Manufacturers to spend $20B on data management by 2026

The real challenge for manufacturing will be finding the talent with the required IT and mathematical skills.
29 May 2020 | 18 Shares

The innards of a beverage factory. Source: Shutterstock

  • ABI Research predicts up to US$19.8 billion will be spent in data management and analytics by 2026
  • Manufacturing and factories will gain from big data insights
  • Manufacturers are confident that smart factories will be a competitive element in 2025 

Manufacturers and industrial firms will invest US$19.8 billion on data management, data analytics, and other related digital services within the next six years, ABI Research predicts, as investments are made to enhance production lines and optimize predictive equipment maintenance. 

Spend on data management and analytics is set to increase as there is an exponential growth of sensors, devices, and equipment used in collecting data. These technologies gather real-time information on the state of manufacturing equipment and its conditions,  yielding valuable conclusive insights into efficiency and best practices.

Usage of the industrial internet of things (IIoT) is gaining momentum as manufacturers are realizing potential to increase efficiency, accuracy, and speed in operations.

Sensors can feed back information on machinery health, for example, allowing organizations to schedule maintenance and avoid unexpected downtime, while IoT networks are also making remote operation possible, reducing need for on-site staff. 

While data management and analytics trends are on the up and up, securing high return on investments (ROI) requires considerable upfront planning.

Organizations need to prioritize key areas that they wish to improve on, like scaling production, improving quality, or reducing downtime. In some instances, manufacturers need to engage and work with their suppliers to manage these set goals.

Michael Larner, a principal analyst at ABI Research, said, “For many manufacturers, there is an appreciation that operational decisions need to be based on empirical evidence rather than guesswork. The challenges are not necessarily capturing and analyzing data, rather what to analyze in the first place.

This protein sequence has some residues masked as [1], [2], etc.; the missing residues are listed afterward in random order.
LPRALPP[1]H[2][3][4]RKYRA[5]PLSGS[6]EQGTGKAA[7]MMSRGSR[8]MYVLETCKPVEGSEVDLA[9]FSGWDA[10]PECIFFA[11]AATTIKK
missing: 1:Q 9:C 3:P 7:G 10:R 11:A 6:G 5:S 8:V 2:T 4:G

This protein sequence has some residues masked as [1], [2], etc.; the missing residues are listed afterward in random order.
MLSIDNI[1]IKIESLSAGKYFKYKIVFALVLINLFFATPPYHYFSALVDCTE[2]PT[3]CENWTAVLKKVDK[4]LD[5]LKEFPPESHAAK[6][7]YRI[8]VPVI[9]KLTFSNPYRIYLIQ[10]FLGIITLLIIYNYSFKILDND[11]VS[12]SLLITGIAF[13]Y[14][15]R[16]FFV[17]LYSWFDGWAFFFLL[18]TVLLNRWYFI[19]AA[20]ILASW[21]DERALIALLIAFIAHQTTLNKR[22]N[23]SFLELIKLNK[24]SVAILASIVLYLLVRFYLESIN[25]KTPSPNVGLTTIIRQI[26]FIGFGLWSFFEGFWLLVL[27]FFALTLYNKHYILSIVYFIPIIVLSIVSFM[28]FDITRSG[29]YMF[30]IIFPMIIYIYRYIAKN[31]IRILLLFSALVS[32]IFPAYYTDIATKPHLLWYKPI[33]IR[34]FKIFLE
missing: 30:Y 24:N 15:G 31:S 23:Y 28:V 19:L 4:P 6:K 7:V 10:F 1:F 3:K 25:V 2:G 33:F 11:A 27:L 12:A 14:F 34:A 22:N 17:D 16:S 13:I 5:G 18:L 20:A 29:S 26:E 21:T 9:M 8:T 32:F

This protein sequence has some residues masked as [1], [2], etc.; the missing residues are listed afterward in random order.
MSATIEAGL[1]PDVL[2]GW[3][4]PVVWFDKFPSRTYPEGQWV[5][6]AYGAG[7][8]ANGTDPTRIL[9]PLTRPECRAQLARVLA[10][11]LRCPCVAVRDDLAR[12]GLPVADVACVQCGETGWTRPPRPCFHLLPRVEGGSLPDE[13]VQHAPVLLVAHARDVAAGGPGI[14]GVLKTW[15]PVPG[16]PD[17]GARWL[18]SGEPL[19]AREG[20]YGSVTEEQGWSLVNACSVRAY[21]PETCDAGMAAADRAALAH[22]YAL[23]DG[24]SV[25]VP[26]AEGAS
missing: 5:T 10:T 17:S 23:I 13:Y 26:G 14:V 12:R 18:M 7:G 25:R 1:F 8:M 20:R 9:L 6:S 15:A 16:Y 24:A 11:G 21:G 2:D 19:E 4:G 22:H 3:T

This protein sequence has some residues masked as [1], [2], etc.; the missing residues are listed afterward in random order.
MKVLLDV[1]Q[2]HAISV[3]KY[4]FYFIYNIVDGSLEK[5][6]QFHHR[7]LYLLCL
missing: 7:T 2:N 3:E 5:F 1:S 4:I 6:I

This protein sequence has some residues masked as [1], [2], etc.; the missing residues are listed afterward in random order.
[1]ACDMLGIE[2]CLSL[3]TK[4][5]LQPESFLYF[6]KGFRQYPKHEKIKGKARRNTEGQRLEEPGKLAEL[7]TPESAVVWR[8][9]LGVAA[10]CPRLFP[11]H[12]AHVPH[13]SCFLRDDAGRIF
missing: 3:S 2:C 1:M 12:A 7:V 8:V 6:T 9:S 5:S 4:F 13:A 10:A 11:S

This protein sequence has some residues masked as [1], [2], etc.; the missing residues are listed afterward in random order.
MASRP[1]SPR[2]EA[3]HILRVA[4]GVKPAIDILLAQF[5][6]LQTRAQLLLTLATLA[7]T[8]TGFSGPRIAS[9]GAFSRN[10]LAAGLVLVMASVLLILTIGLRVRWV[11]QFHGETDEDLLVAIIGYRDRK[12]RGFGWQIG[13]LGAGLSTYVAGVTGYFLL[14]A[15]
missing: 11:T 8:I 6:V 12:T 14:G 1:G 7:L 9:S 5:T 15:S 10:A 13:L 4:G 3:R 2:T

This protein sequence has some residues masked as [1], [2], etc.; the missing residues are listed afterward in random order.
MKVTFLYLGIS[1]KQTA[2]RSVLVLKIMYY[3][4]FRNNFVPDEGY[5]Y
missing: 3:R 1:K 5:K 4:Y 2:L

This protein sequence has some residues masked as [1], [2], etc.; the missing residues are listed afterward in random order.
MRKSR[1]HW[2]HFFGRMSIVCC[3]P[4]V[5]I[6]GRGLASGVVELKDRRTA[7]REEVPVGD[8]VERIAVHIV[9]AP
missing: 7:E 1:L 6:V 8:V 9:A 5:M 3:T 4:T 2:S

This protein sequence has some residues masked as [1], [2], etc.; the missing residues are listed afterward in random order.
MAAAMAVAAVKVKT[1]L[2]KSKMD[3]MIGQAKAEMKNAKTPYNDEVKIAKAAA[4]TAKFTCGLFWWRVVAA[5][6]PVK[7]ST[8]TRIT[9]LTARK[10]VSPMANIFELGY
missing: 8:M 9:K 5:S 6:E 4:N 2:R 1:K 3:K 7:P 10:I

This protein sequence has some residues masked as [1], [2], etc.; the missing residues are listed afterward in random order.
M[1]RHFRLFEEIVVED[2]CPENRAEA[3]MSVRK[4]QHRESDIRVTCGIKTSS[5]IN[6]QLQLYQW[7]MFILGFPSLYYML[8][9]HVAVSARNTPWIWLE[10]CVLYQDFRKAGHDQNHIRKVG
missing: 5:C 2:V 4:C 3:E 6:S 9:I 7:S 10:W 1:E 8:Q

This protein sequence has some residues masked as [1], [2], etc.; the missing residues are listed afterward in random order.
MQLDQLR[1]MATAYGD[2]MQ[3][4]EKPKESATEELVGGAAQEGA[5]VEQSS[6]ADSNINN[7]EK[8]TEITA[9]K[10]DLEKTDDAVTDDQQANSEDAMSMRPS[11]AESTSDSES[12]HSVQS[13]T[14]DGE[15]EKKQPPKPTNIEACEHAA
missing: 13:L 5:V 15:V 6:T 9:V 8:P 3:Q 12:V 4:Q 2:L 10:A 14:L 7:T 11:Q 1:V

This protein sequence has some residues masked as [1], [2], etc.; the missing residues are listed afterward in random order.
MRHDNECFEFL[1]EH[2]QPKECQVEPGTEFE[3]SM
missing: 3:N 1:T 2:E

“The findings need to have a meaningful impact on operations and so manufacturers need to take a step back and devise precise objectives.”

Similarly, business consultant Deloitte found that 86% of manufacturers think smart factories will be the main driver of competition by 2025. Meanwhile, 83% believe smart manufacturing will transform the way products are made.

With the exponential growth of IIoT and the advancement of smart manufacturing on the rise, early adopters and mature players in this sphere are already seeing some of the desired outcomes.

At Bosch Automotive Diesel System’s (RBCD) factory in Wuxi, for example, the joint German-Chinese venture sees the manufacturers creating high efficiency and low emission diesel engine parts by optimizing production with IoT networks. 

By implementing RFID tool management, embedding sensors to machines and analyzing real-time machine data and inventory, the factory renovated its manufacturing infrastructure and is able to understand and eliminate output losses and predict machine interruptions before they occur.

“Having this data connectivity with our machines allows us to react much more faster, be more agile with regards to changeovers, our maintenance time, our breakdown reactions, and with these technologies, we can get much greater insights in these pain points, and that has allowed us to maintain the output that’s required,” said Stuart Brown, director of technical function at RBCD.

The company is reported to have experienced a more than 10% output increase in certain areas, and found improvements in terms of delivery and customer satisfaction.

The real challenge, Brown said, is finding the talent with higher level IT and mathematical skills, which isn’t as readily available in the manufacturing sector.

This is likely to change in the coming years, as more and more machinery is embedded with sensors to collect data about equipment’s conditions and cycle time, and the manufacturing industry becomes recognized as one that’s increasingly IT- and data-driven.